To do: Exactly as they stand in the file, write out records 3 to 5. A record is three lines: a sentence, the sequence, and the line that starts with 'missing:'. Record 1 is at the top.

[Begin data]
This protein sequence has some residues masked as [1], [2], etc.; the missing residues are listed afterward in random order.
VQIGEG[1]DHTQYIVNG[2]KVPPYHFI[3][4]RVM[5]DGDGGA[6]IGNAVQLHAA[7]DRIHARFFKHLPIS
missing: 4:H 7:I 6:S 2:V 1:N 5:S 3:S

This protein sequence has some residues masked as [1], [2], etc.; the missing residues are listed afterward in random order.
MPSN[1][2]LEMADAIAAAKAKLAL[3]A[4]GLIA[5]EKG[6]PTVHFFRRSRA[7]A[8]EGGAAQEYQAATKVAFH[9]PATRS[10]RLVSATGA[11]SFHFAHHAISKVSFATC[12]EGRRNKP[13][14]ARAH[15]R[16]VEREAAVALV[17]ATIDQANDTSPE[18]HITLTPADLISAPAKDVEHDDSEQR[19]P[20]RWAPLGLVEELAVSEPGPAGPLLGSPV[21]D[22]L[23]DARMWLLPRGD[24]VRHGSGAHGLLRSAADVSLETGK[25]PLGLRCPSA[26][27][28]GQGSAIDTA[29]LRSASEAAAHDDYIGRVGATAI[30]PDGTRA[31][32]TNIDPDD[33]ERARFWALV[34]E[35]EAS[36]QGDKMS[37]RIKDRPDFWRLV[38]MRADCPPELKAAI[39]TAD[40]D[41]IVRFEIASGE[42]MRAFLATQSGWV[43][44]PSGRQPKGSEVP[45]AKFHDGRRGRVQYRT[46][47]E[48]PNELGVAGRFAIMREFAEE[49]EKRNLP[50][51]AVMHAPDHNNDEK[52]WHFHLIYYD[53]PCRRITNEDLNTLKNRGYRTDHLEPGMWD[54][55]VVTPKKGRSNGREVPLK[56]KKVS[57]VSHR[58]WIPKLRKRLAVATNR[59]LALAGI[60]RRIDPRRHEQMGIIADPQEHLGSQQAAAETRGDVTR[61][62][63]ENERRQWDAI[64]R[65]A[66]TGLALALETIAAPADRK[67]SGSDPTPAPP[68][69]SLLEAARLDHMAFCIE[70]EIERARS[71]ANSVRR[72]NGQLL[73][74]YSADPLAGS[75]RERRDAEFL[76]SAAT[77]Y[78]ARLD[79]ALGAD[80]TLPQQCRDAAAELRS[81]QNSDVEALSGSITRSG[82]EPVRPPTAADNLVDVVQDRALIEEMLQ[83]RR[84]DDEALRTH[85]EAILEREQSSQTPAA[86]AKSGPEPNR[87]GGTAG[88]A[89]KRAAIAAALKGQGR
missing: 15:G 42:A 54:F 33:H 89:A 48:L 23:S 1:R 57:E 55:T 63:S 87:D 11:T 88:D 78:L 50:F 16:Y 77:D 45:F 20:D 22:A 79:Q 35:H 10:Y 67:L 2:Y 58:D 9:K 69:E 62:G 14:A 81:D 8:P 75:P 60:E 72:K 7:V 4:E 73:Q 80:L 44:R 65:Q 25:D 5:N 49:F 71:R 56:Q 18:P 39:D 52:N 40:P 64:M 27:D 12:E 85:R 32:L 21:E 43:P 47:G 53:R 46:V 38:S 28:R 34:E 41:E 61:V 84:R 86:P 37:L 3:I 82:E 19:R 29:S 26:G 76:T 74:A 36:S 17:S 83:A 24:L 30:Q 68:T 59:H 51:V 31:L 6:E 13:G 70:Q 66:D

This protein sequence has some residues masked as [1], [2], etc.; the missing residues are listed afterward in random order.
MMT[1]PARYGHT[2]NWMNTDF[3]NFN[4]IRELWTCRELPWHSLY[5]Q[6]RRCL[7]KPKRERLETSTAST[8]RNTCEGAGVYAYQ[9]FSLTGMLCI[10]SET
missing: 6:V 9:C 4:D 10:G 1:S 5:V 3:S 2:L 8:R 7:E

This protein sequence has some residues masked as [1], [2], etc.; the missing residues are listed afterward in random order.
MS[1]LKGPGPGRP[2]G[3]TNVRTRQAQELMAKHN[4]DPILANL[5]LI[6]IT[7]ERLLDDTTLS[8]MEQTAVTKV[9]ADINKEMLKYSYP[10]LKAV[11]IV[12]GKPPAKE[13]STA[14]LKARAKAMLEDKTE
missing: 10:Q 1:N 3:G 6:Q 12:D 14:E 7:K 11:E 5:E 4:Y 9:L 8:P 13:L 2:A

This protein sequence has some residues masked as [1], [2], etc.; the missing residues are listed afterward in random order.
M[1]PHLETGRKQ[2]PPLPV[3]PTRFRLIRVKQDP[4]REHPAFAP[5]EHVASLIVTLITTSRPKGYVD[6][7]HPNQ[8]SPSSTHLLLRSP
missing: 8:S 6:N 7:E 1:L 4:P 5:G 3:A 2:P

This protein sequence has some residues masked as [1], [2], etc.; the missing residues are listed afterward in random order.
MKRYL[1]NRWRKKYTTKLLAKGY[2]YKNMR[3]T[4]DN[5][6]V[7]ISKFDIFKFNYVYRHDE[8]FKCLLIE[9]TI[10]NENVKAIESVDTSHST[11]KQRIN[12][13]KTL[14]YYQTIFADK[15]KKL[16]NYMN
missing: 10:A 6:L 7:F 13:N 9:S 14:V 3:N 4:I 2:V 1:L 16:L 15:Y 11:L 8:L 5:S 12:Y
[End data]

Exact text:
This protein sequence has some residues masked as [1], [2], etc.; the missing residues are listed afterward in random order.
MMT[1]PARYGHT[2]NWMNTDF[3]NFN[4]IRELWTCRELPWHSLY[5]Q[6]RRCL[7]KPKRERLETSTAST[8]RNTCEGAGVYAYQ[9]FSLTGMLCI[10]SET
missing: 6:V 9:C 4:D 10:G 1:S 5:V 3:S 2:L 8:R 7:E

This protein sequence has some residues masked as [1], [2], etc.; the missing residues are listed afterward in random order.
MS[1]LKGPGPGRP[2]G[3]TNVRTRQAQELMAKHN[4]DPILANL[5]LI[6]IT[7]ERLLDDTTLS[8]MEQTAVTKV[9]ADINKEMLKYSYP[10]LKAV[11]IV[12]GKPPAKE[13]STA[14]LKARAKAMLEDKTE
missing: 10:Q 1:N 3:G 6:Q 12:D 14:E 7:K 11:E 5:E 4:Y 9:L 8:P 13:L 2:A

This protein sequence has some residues masked as [1], [2], etc.; the missing residues are listed afterward in random order.
M[1]PHLETGRKQ[2]PPLPV[3]PTRFRLIRVKQDP[4]REHPAFAP[5]EHVASLIVTLITTSRPKGYVD[6][7]HPNQ[8]SPSSTHLLLRSP
missing: 8:S 6:N 7:E 1:L 4:P 5:G 3:A 2:P